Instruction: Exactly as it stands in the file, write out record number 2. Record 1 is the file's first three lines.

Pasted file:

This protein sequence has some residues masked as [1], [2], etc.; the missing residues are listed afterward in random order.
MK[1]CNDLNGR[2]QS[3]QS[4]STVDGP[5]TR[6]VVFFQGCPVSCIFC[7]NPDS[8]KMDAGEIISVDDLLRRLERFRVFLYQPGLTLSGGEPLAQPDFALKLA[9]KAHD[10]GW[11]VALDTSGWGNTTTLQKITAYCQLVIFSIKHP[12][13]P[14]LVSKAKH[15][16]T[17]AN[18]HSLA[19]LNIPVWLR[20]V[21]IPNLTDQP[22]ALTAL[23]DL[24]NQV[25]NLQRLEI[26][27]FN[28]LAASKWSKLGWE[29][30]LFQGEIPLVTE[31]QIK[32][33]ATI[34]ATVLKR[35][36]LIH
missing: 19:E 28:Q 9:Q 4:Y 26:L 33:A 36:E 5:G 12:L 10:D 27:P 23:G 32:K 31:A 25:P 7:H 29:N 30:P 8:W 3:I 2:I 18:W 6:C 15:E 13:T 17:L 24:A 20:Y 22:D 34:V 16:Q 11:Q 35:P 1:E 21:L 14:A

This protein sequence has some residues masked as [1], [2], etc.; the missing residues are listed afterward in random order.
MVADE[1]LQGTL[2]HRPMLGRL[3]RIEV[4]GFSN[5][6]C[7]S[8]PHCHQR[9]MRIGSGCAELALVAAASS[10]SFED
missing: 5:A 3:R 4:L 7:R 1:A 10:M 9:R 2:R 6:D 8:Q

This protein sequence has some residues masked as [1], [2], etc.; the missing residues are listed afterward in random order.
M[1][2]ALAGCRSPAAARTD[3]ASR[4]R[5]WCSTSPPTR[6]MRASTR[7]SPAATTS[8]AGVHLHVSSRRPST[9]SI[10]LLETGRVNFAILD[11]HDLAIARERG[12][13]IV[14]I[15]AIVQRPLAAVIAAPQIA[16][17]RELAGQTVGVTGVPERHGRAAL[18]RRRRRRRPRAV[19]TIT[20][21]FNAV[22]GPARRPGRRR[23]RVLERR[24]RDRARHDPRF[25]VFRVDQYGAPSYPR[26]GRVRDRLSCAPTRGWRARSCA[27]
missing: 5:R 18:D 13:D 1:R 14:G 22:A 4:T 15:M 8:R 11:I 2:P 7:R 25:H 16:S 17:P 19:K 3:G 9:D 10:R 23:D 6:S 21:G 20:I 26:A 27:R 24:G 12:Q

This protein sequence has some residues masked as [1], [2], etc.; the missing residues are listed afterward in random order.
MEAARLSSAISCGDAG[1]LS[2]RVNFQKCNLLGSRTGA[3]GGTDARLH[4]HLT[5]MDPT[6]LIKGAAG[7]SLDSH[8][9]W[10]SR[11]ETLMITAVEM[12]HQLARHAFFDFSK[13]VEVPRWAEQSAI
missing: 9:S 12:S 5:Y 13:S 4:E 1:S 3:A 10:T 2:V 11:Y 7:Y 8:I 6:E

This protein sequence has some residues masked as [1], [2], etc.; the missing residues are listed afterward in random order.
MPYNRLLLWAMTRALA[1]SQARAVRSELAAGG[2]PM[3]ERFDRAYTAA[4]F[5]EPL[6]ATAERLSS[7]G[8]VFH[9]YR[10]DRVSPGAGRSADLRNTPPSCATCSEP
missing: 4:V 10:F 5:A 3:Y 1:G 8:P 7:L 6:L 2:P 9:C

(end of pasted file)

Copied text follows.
This protein sequence has some residues masked as [1], [2], etc.; the missing residues are listed afterward in random order.
MVADE[1]LQGTL[2]HRPMLGRL[3]RIEV[4]GFSN[5][6]C[7]S[8]PHCHQR[9]MRIGSGCAELALVAAASS[10]SFED
missing: 5:A 3:R 4:L 7:R 1:A 10:M 9:R 2:R 6:D 8:Q